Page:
The spectator may give the deck any number of single cuts, finally dividing the cards in two face-down piles. He now places the previously removed Joker face-up on one pile and replaces the other pile on top. The deck is retained by him for the moment. The magician removes the wrapper and places the magazine beneath the foot of a spectator. Without looking at their faces the spectator removes the card above and below the Joker and places them in his pocket. The deck is taken by the magician, given a quick shuffle and ribbon-spread face-up on the floor or a wide fan is made to reveal to the spectator that the card be noted, and the name of which he has told to no one, has vanished. If he is at all doubtful he may take the deck in his own hands and examine it thoroughly without causing the performer any uneasiness. Attention is now directed to the fact that the spectator has two cards in his pocket. The magician states that, without actually looking at the cards, the volunteer will be unable to hand him the selected card the first time he removes one. He tries and fails. The chosen card could not be taken out first, explains the magician, because the one remaining isn't it either. The spectator names his card, takes the one from his pocket and discloses that it is quite different. The number of spots on the two cards that were in his pocket are added. Whatever the total, he turns to that page in the magazine. There is his selected card.

Secret Preparation.—Insert the Ace of Hearts in the " Readers' Digest " between pages fourteen and fifteen. The postal wrapper is replaced. One other ace is discarded and the fifty remaining cards set up by values only so that any two cards together from any spot will total either fourteen or fifteen, (seven-eight, six-nine, five-ten, four-jack, three-queen, two-king, ace-king, two-queen-three, etc.) This makes an endless chain so the deck may be cut.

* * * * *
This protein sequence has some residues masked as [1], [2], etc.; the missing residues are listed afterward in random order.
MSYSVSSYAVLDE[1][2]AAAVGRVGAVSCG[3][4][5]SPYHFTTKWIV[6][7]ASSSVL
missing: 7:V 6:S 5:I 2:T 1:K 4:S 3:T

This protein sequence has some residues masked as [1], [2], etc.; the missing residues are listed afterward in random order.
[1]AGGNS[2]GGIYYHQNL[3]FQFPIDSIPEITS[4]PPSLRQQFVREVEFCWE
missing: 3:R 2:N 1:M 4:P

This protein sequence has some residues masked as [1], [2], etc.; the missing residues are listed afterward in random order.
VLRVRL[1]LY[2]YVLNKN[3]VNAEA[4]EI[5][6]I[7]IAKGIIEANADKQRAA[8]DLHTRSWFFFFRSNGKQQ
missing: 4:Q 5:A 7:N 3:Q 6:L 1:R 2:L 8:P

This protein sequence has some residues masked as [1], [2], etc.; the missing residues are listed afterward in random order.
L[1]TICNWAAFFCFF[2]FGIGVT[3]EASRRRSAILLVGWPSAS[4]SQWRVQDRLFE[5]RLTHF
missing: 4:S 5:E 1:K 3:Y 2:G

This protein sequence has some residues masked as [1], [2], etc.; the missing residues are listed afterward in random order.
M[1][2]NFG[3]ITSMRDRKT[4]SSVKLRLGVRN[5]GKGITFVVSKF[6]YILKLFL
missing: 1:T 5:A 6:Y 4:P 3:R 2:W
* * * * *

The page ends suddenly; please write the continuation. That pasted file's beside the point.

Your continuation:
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The late H. S. Paine sold this at least twenty-five years ago as the " Remarkable Prophecy." A short card duplicate of the Ace of Hearts is a little more than half way down in the deck.

Presentation.—Hold deck face-down in left hand. Riffle corner of deck with left thumb until told to stop by spectator. At the moment he gives you the command, allow all the cards to the short card to slip by. Lift off the upper half of the deck to and including the short card. Your right hand thumb is at the inner end of the packet and the second and third fingers curled around the outer edge. Allow spectator to see the Ace of Hearts, but the manner in which you are holding the cards is convincing proof that you do not see it. Replace the packet on the deck, but as you do so the second and third fingers of right hand twist the Ace of Hearts to the right and away from face of packet. The lower half of deck enters between the upper packet and short card so that this, the selected one, becomes the face card of the deck. This is a beautiful sleight and has numberless use?. Sold as " The Master Move " by the late Joe Ovette, he still didn't recognise it when he saw me use it. When you have squared the deck, retain it in right hand. Pick up the magazine in left hand by one long side. Fingers are underneath and thumb on top. Repeat the Master Move as you place the deck on the magazine. The short card goes beneath the magazine and is retained by left fingers. This move will be familiar to " Card Through Magazine " users.

The spectator places the Joker in the deck as described. Remove the magazine, place it beneath his foot and discard the postal wrapper with the short card still concealed beneath it. I sometimes fold and place in side coat pocket. Part will project from pocket. At the conclusion of the trick I withdraw it and replace on magazine—but the card remains in the pocket. The two cards that spectator removes besides the Joker must total fourteen or fifteen. Of course, either total will do . . .

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In Annemann's " Complete One Man Mental and Psychic Routine " is given his version of an older effect, which he called " The New Nile Divination." Many readers and do-ers of this effect must have soon realised that the principle involved need not be confined to numbers alone, but could be adapted to other things as well, including playing cards.

As in the Annemann effect, the performer states that he will attempt a strange test of coincidence with the audience itself, and in which he will have no part except for the direction. An assistant is secured, and giving him a slate and chalk, the performer leaves him at a far side of the room. Tbe spectator is told to think of any card in the deck, and keep it in mind.